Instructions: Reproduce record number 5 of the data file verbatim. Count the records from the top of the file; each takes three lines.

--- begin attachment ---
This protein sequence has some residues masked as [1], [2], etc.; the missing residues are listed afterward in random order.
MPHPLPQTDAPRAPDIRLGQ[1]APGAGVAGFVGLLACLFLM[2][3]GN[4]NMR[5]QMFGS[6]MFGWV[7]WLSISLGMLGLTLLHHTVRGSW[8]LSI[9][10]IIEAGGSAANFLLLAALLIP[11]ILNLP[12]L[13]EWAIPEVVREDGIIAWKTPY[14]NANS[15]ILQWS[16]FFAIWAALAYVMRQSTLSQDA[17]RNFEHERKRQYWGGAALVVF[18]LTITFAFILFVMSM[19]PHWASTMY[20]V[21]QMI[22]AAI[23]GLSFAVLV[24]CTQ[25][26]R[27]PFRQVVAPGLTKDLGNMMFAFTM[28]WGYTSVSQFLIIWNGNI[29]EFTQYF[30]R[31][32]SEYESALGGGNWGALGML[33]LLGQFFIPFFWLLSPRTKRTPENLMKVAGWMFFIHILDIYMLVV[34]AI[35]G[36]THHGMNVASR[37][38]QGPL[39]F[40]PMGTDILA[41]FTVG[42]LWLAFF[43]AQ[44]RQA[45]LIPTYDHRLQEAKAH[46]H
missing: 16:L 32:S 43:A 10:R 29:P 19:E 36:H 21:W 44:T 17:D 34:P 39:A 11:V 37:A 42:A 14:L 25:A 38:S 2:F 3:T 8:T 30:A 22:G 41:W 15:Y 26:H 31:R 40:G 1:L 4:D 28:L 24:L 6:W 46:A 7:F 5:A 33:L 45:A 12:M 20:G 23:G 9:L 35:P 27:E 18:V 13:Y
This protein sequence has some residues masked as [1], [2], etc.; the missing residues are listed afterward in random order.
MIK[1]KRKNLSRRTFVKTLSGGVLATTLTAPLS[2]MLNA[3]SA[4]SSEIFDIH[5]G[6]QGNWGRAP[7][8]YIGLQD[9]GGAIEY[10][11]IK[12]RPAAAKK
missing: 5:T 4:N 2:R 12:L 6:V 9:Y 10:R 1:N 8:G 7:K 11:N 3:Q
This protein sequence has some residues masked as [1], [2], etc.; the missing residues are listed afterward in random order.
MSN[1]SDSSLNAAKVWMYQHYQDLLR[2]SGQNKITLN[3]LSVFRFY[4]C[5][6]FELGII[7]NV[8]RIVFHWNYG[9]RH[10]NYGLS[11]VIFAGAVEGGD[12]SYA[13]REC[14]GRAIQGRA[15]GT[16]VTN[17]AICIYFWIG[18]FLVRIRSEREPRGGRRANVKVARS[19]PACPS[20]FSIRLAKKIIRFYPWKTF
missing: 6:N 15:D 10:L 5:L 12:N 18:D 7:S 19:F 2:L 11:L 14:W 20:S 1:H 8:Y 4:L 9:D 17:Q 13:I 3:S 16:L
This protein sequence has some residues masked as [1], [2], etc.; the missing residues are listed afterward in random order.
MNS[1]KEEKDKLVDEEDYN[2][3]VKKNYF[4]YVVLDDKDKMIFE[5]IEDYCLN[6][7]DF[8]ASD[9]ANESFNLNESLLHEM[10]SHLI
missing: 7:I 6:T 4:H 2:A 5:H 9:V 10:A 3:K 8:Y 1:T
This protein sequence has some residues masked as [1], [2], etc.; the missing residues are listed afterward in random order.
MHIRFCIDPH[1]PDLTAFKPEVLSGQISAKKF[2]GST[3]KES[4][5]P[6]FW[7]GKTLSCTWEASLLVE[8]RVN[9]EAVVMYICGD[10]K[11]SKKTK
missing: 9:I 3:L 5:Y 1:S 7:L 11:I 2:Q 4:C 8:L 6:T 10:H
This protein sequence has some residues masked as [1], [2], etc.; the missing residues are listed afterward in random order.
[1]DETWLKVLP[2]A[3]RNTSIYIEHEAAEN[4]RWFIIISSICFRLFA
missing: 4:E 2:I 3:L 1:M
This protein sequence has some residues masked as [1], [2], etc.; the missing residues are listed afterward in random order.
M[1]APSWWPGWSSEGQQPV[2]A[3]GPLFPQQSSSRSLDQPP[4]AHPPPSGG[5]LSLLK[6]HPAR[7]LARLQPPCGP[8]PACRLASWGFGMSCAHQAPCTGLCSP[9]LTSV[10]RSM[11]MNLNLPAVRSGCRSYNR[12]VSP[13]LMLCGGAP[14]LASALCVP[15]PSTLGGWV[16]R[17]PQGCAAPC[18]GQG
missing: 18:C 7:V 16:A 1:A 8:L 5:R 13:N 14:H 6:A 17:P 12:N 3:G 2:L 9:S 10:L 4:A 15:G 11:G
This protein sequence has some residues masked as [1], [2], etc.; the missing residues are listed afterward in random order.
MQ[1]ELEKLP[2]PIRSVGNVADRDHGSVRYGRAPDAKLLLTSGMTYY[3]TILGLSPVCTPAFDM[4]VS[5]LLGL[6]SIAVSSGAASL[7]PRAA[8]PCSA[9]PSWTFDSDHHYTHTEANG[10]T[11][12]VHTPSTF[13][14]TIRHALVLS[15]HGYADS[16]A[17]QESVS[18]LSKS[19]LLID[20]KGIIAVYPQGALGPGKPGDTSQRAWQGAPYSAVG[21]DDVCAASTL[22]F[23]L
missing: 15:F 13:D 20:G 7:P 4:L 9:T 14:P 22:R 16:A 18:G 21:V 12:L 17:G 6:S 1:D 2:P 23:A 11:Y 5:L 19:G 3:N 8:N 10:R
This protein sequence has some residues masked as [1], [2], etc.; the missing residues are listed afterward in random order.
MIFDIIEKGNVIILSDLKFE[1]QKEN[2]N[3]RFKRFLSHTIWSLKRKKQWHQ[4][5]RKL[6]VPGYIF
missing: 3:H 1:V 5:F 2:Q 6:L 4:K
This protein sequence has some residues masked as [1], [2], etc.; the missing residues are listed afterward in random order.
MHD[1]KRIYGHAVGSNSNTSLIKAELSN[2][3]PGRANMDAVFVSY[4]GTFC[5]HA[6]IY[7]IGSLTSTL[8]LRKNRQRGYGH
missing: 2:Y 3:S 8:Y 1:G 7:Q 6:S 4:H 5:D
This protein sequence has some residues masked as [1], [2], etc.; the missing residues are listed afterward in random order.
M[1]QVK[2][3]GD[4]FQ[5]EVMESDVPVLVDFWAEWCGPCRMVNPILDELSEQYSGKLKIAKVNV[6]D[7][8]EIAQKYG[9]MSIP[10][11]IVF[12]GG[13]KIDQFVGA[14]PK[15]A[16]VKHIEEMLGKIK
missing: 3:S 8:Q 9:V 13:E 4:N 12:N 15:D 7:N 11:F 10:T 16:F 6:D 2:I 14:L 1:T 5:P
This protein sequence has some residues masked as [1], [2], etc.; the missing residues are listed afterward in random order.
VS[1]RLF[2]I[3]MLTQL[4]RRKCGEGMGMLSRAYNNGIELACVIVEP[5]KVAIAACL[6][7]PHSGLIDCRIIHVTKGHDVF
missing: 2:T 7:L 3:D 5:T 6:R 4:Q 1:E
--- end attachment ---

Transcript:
This protein sequence has some residues masked as [1], [2], etc.; the missing residues are listed afterward in random order.
MHIRFCIDPH[1]PDLTAFKPEVLSGQISAKKF[2]GST[3]KES[4][5]P[6]FW[7]GKTLSCTWEASLLVE[8]RVN[9]EAVVMYICGD[10]K[11]SKKTK
missing: 9:I 3:L 5:Y 1:S 7:L 11:I 2:Q 4:C 8:L 6:T 10:H